Susan Hairston, Ward 1 Council Member, moved a Safety & Health resolution to appoint three new volunteer firefighters, Matthew Carbone and Andrew Oristanio, both Summit residents, and Adam Foti. Also authorized was applying for a Distracted Driving Statewide Crackdown grant from the New Jersey Division of Highway Traffic Safety. The grant, if successful, will allow the Summit Police Department to communicate with the public about what Hairston called “this very dangerous habit” and deploy patrol officers focused solely on distracted driving without having to respond to other routine calls.

Police Chief Robert Weck and Mayor Nora Radest both stressed that the police force is always concerned with this unsafe behavior, but that the grant would provide financial assistance to devote extra attention to the problem.

Five Capital Projects & Community Services resolutions were moved by Council Member at Large Beth Little. Arbor Day 2020 festivities were authorized. The event will be held at the high school on April 24, and will celebrate Summit’s 24 years as a Tree City USA. Nine trees will be planted on the grounds, and students from Lincoln-Hubbard Elementary will also participate. Also voted on was a two-year contract with Giordano Company Inc. for the processing and marketing of fiber, cardboard, and dual-stream recycling materials at the Municipal Transfer Station. Acknowledging the changing international recyclable materials market, Summit negotiated a floor price which protects the City in case there is an extreme downturn. The contract is not to exceed $140,000, which Little characterized as the “worst-case scenario.”

A bid for $465,191.05, to be entirely covered by a grant, was awarded to Midwest Construction LLC for the Pine Grove Avenue section II improvement project. This will include milling and paving, drainage, curbing, and installation of a new sidewalk. Council President Marjorie Fox pointed out this would be the first walk to be installed entirely at the City’s expense under the recently adopted Sidewalk Master Plan. Radest remarked that the sidewalk would greatly improve pedestrian safety on the hilly street. Paul Cascais, director - Department of Community Services, said some work would take place in the summer so as not to affect school schedules. A resolution approved applying for a grant from the Union County 2020 Infrastructure and Municipal Aid program for work to be done this year on Huntley Road improvements, including paving, curbs, and drainage. Finally, Sheila Srere was appointed to the Mayor's Arts Committee.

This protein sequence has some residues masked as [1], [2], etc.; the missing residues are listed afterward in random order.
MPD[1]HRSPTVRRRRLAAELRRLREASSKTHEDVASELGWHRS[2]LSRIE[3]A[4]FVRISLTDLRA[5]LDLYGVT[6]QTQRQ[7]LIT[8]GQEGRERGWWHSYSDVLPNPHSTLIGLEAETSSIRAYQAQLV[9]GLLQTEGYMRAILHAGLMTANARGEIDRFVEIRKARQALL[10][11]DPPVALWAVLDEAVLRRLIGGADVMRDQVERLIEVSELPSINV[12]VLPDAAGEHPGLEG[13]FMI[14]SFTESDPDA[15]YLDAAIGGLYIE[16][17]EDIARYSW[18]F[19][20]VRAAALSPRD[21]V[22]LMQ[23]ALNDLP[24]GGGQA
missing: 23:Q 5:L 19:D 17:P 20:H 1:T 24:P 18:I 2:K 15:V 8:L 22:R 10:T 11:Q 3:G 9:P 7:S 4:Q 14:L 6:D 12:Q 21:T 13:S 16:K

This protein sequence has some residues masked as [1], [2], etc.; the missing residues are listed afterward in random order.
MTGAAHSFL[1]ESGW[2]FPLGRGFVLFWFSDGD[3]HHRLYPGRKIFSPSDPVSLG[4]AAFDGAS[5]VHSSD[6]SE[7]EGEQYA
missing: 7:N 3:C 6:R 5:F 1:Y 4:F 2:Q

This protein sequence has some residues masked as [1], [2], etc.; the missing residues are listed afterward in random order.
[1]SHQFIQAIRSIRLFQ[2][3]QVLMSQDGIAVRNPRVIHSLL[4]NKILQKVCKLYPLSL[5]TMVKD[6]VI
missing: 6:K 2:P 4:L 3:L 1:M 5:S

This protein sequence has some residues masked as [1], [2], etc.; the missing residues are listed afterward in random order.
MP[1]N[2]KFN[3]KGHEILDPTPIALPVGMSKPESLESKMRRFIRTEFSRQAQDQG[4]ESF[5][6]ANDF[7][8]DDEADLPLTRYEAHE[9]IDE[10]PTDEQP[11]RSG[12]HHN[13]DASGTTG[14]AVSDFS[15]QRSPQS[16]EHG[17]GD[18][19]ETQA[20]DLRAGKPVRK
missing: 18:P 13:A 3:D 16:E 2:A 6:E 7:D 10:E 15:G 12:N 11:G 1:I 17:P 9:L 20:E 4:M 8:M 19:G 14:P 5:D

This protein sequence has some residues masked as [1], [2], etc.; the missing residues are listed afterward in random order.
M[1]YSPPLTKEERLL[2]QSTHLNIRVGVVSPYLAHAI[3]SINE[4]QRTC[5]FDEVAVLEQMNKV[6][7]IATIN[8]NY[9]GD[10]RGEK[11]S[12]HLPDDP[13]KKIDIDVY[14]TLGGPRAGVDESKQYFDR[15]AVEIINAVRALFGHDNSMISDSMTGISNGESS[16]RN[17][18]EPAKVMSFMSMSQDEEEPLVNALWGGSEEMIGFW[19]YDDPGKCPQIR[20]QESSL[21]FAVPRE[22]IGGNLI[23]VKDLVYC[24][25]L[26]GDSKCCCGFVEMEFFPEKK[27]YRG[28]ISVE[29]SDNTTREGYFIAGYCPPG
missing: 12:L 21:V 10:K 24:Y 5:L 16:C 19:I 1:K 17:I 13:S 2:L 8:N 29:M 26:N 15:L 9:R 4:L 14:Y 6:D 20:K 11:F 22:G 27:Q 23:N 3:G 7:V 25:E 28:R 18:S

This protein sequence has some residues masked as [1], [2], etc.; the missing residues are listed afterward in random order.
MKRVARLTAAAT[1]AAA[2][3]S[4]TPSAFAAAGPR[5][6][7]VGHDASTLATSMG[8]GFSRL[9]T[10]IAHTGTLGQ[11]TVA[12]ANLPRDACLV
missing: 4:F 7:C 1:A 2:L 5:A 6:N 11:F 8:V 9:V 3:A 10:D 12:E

O’Sullivan had two Community Programs & Parking Services resolutions. One authorized a professional services agreement for $43,000 with Boswell Engineering for the Broad Street garage rehabilitation project. Rita McNany, parking service manager, explained that Boswell will determine what repairs are needed, provide cost projections, prepare bid specs, and then oversee and inspect work done by the subcontractor chosen to perform the repairs. O’Sullivan’s other resolution authorized accepting a $10,000 grant from the Summit Area Public Foundation to underwrite diversity and inclusion projects and events.

Ward 2 Council Member Greg Vartan moved four Finance resolutions. The first transferred operating budget funds from accounts with a surplus to those with a deficit; this passed on a unanimous roll call vote. Another authorized the City’s special tax appeal attorney to file corrective appeals, counter petitions and counter claims, and stipulations of settlement as necessary with the Union County Tax Board and the New Jersey Tax Court without requiring council to vote on each individual request. A one-year contract extension with Millennium Strategies LLC for grant-writing services, not to exceed $42,000, was approved. Millennium will soon meet with department heads and relevant boards and commissions that the firm will assist by identifying grant opportunities, writing applications, and compiling supporting material. Also authorized was the submission of a grant application to the Union County 2020 Infrastructure and Municipal Aid program for the City Hall records management improvement project. The project’s total cost is $26,000; the grant would cover $13,000.

All resolutions passed.

The Summit High School Football Program received a mayoral proclamation commemorating its status as “the winningest football program in Union County in the past decade” between 2010 and 2019. As detailed in TAPinto Summit on January 1, the program achieved an 89-20 record and an .817 win percentage over the decade.